FBI warned prominent US Sikhs of threats after murder of Hardeep Singh Nijjar in Canada

The FBI warned at least three Americans active in the Sikh community that their lives were in danger in the immediate aftermath of the murder of a Sikh activist in Canada last June.

Canadian prime minister Justin Trudeau has blamed the apparent assassination on the Indian government, as assessment that has reportedly been backed by Canadian and US intelligence sources and has created a rupture in Ottawa’s relationship with Indian prime minister Narendra Modi’s government.

The shocking accusation that India carried out an extrajudicial murder on Canadian soil – an allegation that has been denied by India – has prompted a re-examination of threats against Sikh separatists around the world, as well as Sikh activists’ claims of suspicious deaths in the UK and Pakistan in the weeks before the murder.

Related: India-Canada row: Blinken calls on Delhi to cooperate in push for ‘accountability’ over killing

Pritpal Singh, a 69-year-old US citizen who serves as a coordinator for the American Sikh Caucus Committee, confirmed to the Guardian that he and two other associates were called by the FBI just days after the murder of Hardeep Singh Nijjar, the Canadian citizen who was ambushed on 18 June just outside his place of worship in Surrey, British Columbia.

The FBI, which must warn citizens if they learn that their lives are in danger under a legal protection known as a “duty to warn”, initially told Singh that it believed his life was under threat because of unspecified intelligence. A few days later, the FBI offered Singh more specific safety instructions. The Intercept first reported the case.

“Such intimidation of Americans is a form of transnational repression by the Indian government,” Singh said in a statement to the Guardian. “Transnational repression not only threatens individuals but also undermines our democratic institutions, curtails individual rights and freedoms, and challenges the national security and sovereignty of the United States.”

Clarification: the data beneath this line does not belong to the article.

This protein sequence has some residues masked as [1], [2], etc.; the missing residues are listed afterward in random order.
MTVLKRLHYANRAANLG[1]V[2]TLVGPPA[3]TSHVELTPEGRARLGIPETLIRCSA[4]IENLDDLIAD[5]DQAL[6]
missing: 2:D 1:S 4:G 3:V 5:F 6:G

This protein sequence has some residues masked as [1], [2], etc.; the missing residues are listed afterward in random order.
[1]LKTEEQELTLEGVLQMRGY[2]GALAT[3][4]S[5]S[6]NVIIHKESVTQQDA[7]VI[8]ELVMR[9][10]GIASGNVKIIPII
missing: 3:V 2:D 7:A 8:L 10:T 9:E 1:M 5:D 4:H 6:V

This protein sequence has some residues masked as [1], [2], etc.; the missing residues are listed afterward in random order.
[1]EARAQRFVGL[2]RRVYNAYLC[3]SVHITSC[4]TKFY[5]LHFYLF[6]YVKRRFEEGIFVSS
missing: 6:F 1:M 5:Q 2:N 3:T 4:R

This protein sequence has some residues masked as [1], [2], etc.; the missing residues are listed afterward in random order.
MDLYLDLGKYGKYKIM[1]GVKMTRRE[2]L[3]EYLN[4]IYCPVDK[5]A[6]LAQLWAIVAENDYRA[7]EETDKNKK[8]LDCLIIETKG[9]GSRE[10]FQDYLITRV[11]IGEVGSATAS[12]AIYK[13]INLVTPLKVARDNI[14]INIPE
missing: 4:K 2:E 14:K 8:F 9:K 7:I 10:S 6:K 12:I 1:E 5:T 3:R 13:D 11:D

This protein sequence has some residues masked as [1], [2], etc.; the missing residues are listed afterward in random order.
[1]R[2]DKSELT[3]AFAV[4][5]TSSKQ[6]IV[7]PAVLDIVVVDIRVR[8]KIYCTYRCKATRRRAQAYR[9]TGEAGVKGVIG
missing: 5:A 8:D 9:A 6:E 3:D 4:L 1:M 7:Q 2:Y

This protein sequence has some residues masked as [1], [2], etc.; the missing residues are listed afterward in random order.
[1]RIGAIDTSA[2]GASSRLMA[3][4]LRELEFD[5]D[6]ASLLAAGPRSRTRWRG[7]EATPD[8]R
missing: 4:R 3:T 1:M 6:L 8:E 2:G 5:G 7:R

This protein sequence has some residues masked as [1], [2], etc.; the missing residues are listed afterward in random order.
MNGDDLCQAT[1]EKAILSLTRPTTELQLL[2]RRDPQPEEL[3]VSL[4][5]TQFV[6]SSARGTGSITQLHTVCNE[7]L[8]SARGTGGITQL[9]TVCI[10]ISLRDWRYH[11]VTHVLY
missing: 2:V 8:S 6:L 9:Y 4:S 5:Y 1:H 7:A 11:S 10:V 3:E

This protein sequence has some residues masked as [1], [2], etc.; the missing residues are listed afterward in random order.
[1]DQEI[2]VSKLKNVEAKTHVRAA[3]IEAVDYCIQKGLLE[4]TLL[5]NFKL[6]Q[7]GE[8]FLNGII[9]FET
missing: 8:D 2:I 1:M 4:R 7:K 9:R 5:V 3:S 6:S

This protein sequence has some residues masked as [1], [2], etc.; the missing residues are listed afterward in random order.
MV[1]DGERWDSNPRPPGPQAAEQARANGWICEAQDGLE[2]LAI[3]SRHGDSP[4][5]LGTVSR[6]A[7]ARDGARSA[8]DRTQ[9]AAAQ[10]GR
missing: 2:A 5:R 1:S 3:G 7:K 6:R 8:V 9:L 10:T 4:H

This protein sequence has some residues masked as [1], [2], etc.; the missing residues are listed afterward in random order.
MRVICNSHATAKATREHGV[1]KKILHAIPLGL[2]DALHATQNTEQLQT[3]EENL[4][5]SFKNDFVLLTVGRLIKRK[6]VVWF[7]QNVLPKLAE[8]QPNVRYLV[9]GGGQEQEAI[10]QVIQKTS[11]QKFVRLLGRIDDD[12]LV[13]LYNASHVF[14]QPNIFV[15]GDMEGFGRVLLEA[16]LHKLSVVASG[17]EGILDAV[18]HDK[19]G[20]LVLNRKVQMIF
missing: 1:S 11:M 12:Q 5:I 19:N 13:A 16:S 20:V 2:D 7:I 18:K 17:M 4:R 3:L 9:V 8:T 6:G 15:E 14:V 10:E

The FBI also warned another American named Amarjit Singh, a 70-year-old New York-based journalist and commentator who said he was first alerted of a possible threat against his life on 22 June. Singh told the Guardian that he was contacted by the FBI as he was returning from a protest against Modi in Washington, during a state visit in which US president Joe Biden hailed the US-India relationship as “stronger, closer, and more dynamic than at any time in history”.

In an interview in which he publicly revealed details of the threat for the first time, Amarjit Singh said the initial call from the FBI was followed up a few weeks later by a longer in-person meeting, at which point he said it was obvious that authorities were warning against a possible threat on his life by India.

“It was a warning. They said no travel, just keep yourself safe,” he said. Amarjit Singh said he only decided to go public with his account after Trudeau revealed Canada’s conclusion about Nijjar’s murder.

New details emerged on Monday about the killing of Nijjar. Citing a security video that captured the murder, the Washington Post reported that at least six men and two vehicles were involved in Nijjar’s killing, in what the newspaper said was a larger and more organised assassination plot than has previously been reported. The assailants fired about 50 bullets, and 34 hit Nijjar.

Nijjar, who was 45, was a leader in the Khalistan movement in Canada, which has called for the creation of an independent Sikh state in the Punjab region of India. The movement has been outlawed in India in the wake of allegations of that supporters of the separatist movement are terrorists.

Media attention has focused largely on Trudeau’s accusation that India was behind the murder. But Canadian authorities are also facing questions about why more was not done to protect Nijjar.

Moninder Singh, a spokesperson for the British Columbia Gurdwaras Council, was one of five people – including Nijjar – who was warned by Canadian authorities in 2022 that their lives were at imminent risk.

“We were never told what the risk was or where it was coming from. But we assumed it was India, because of our activism and outspokenness,” he said. “We expect them to attack us in the media, or character assassination, so this was shocking.”

While he was told to leave his home to protect his young family, Moninder Singh said none of them were offered special protection. Weeks later, Singh was told that the threat against him had dissipated, but the threat against Nijjar – a close friend and mentor – remained.

“There was no other information shared,” Singh said. “While there is an appreciation of Trudeau’s statement, it’s a bit late.”

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